Performance measures have received a lot of attention in the last few years. When thinking of them, most tend to think of Performance measures being used to gather data and track activity, however, the real challenge comes when trying to use Performance Measures to lead and make decisions, adjustments, or take corrective actions. Many organizations, including the Government Finance Officers Association, expect entities to use performance measures, not just for data but also as an integral part of the organization's decision-making process. After all, isn't that that we all want our organization to be?
So, how do you make a successful organization? One that truly leads the way for future success and leads with a plan versus reacts to every situation after the fact? Check out some recommendations on how to help you build a successful organization in the future.
How to create successful performance measures for your organization?
Everything begins with strategy, you need a strategy to move forward into being a leading organization. The strategy gives your organization a solid base on which to build your measures. The data gathered from performance measures should be integral to your organization's decision-making process. By using performance measures correctly you will not just measure items, but begin to truly lead based on the analysis from the measures.
When developing measures you need to identify not just widgets but the whole package. For measures to help lead they need to be operational and managerial, helping to lead policy-making and thus leading the organization to better help the audience they are intending to reach.
When creating your measures GFOA recommends the organization: 1. IDENTIFY, 2. TRACK, 3.COMMUNICATE
By doing these three it will help to monitor:
- Financial and Budgetary Status
- Service Delivery
- Program Outcomes
- Community Conditions
This will help your organization to lead by using the measures and to begin using the measures for performance-based budgeting.
However, let’s jump back a bit. While we are developing measures that will help lead, we need to look at the core function of the organization and what we need to solve based on whom we are serving. Once we have that base completed we can begin setting measures to accomplish the short-term and long-term goals of the organization. By using these correctly, the data and analytics gathered will allow management to make long-term and short-term decisions about the direction of the organization and the funding needed to get it to the level desired.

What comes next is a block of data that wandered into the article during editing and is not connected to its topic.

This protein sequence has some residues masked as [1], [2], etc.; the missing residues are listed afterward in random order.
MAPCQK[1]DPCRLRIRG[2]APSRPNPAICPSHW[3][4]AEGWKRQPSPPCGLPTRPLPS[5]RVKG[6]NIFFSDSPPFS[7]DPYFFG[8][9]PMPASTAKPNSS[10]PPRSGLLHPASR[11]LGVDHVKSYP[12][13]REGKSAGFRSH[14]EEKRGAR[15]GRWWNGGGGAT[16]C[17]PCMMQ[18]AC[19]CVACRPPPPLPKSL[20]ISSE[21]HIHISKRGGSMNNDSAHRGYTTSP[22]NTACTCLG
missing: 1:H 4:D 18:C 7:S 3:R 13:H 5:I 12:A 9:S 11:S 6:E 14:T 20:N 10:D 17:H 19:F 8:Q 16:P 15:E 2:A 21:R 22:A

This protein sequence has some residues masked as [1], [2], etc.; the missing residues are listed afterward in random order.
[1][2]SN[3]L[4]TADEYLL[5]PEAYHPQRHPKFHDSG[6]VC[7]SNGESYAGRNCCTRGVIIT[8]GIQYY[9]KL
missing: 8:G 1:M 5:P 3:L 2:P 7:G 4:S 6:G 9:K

Without taking into account the full range of why we use measures, they can be nothing more than a data pit. For instance, operational measures may be used by the field supervisor to decide how to divide crews that day or what we can do or need to do to accomplish the short-term goal. Upper management might use these same measures to help sway the government body or elicit assistance from the outside to fund certain priorities or to highlight accomplishments or needs of these priorities. If your organization has a higher body it reports to, it can be most helpful to link all your measures to the higher body's term plan. This will show how your organization is affecting the overall plan. This can be very helpful during budget times and when you are needing to highlight certain areas. Without your strategy and measure plan, you can be left dry when the questions start coming and the proof is being requested.
How can I apply this to my organization?
The Performance Institute has several training sessions that can assist you in making your organization into a leading organization. By following the strategy and performance measures outlined in a week long class, you will walk away being able to do this for your organization or program. If you are interested in learning more about performance measures and building a strategic organization into the future, join us in one of our week long classes on strategic planning and performance measures. This week long class features classes that will begin to build your organization into one that leads into the future and will help build a strong long term base for your organization.